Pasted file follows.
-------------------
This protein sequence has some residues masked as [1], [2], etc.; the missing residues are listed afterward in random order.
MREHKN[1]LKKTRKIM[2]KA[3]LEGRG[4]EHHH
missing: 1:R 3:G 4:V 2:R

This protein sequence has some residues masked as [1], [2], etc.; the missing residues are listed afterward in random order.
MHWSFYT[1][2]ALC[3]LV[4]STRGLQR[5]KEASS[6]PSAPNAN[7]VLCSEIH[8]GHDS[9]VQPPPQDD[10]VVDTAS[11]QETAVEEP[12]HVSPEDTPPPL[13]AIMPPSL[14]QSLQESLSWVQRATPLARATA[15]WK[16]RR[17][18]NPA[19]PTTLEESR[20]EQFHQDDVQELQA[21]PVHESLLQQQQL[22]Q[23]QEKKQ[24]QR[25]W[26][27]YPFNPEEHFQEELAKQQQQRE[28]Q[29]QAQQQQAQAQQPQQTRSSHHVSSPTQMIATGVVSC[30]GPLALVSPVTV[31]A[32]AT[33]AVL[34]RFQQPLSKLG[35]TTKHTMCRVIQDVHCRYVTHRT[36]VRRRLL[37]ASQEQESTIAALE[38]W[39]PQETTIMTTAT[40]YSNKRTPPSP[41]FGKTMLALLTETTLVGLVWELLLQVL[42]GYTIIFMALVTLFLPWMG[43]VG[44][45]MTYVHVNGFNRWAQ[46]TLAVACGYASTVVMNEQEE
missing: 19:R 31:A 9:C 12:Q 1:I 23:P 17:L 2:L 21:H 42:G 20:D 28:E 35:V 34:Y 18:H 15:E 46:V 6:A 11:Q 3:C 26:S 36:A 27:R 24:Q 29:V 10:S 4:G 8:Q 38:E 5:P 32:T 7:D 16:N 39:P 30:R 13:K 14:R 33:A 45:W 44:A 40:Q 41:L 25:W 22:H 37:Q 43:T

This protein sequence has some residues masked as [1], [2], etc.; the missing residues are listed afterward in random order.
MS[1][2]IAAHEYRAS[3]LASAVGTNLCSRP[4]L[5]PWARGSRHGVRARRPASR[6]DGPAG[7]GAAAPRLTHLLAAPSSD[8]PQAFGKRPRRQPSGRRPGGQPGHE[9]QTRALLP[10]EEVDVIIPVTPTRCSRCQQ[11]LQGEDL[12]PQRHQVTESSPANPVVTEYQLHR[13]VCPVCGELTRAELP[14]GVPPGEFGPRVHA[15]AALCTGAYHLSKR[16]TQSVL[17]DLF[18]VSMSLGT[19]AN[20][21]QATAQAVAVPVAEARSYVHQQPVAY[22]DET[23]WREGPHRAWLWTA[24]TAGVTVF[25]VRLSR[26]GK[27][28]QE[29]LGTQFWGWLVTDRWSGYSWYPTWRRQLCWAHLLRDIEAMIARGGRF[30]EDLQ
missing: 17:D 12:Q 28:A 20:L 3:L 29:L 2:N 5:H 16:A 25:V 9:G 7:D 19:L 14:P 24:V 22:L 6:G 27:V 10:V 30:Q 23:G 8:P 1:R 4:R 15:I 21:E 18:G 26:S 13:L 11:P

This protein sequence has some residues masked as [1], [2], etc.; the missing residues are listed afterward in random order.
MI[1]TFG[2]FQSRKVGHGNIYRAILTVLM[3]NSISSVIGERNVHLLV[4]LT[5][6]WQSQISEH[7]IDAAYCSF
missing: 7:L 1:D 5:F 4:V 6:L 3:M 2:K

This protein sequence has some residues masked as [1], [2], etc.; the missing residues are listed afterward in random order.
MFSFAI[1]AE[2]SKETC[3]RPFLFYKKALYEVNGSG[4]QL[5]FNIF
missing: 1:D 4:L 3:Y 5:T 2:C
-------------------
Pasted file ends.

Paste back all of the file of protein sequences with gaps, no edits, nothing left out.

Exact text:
This protein sequence has some residues masked as [1], [2], etc.; the missing residues are listed afterward in random order.
MREHKN[1]LKKTRKIM[2]KA[3]LEGRG[4]EHHH
missing: 1:R 3:G 4:V 2:R

This protein sequence has some residues masked as [1], [2], etc.; the missing residues are listed afterward in random order.
MHWSFYT[1][2]ALC[3]LV[4]STRGLQR[5]KEASS[6]PSAPNAN[7]VLCSEIH[8]GHDS[9]VQPPPQDD[10]VVDTAS[11]QETAVEEP[12]HVSPEDTPPPL[13]AIMPPSL[14]QSLQESLSWVQRATPLARATA[15]WK[16]RR[17][18]NPA[19]PTTLEESR[20]EQFHQDDVQELQA[21]PVHESLLQQQQL[22]Q[23]QEKKQ[24]QR[25]W[26][27]YPFNPEEHFQEELAKQQQQRE[28]Q[29]QAQQQQAQAQQPQQTRSSHHVSSPTQMIATGVVSC[30]GPLALVSPVTV[31]A[32]AT[33]AVL[34]RFQQPLSKLG[35]TTKHTMCRVIQDVHCRYVTHRT[36]VRRRLL[37]ASQEQESTIAALE[38]W[39]PQETTIMTTAT[40]YSNKRTPPSP[41]FGKTMLALLTETTLVGLVWELLLQVL[42]GYTIIFMALVTLFLPWMG[43]VG[44][45]MTYVHVNGFNRWAQ[46]TLAVACGYASTVVMNEQEE
missing: 19:R 31:A 9:C 12:Q 1:I 23:P 17:L 2:L 21:H 42:G 20:D 28:E 35:V 34:Y 18:H 15:E 46:V 6:A 11:Q 3:C 26:S 36:A 27:R 24:Q 29:V 10:S 4:G 8:Q 38:E 5:P 32:T 7:D 16:N 39:P 30:R 13:K 14:R 33:A 45:W 44:A 40:Q 41:L 25:W 22:H 37:Q 43:T

This protein sequence has some residues masked as [1], [2], etc.; the missing residues are listed afterward in random order.
MS[1][2]IAAHEYRAS[3]LASAVGTNLCSRP[4]L[5]PWARGSRHGVRARRPASR[6]DGPAG[7]GAAAPRLTHLLAAPSSD[8]PQAFGKRPRRQPSGRRPGGQPGHE[9]QTRALLP[10]EEVDVIIPVTPTRCSRCQQ[11]LQGEDL[12]PQRHQVTESSPANPVVTEYQLHR[13]VCPVCGELTRAELP[14]GVPPGEFGPRVHA[15]AALCTGAYHLSKR[16]TQSVL[17]DLF[18]VSMSLGT[19]AN[20][21]QATAQAVAVPVAEARSYVHQQPVAY[22]DET[23]WREGPHRAWLWTA[24]TAGVTVF[25]VRLSR[26]GK[27][28]QE[29]LGTQFWGWLVTDRWSGYSWYPTWRRQLCWAHLLRDIEAMIARGGRF[30]EDLQ
missing: 17:D 12:Q 28:A 20:L 3:L 29:L 2:N 5:H 16:A 25:V 9:G 7:D 19:L 14:P 24:V 22:L 6:G 27:V 10:V 30:Q 23:G 8:P 1:R 4:R 15:I 21:E 18:G 26:S 13:L 11:P

This protein sequence has some residues masked as [1], [2], etc.; the missing residues are listed afterward in random order.
MI[1]TFG[2]FQSRKVGHGNIYRAILTVLM[3]NSISSVIGERNVHLLV[4]LT[5][6]WQSQISEH[7]IDAAYCSF
missing: 7:L 1:D 5:F 4:V 6:L 3:M 2:K

This protein sequence has some residues masked as [1], [2], etc.; the missing residues are listed afterward in random order.
MFSFAI[1]AE[2]SKETC[3]RPFLFYKKALYEVNGSG[4]QL[5]FNIF
missing: 1:D 4:L 3:Y 5:T 2:C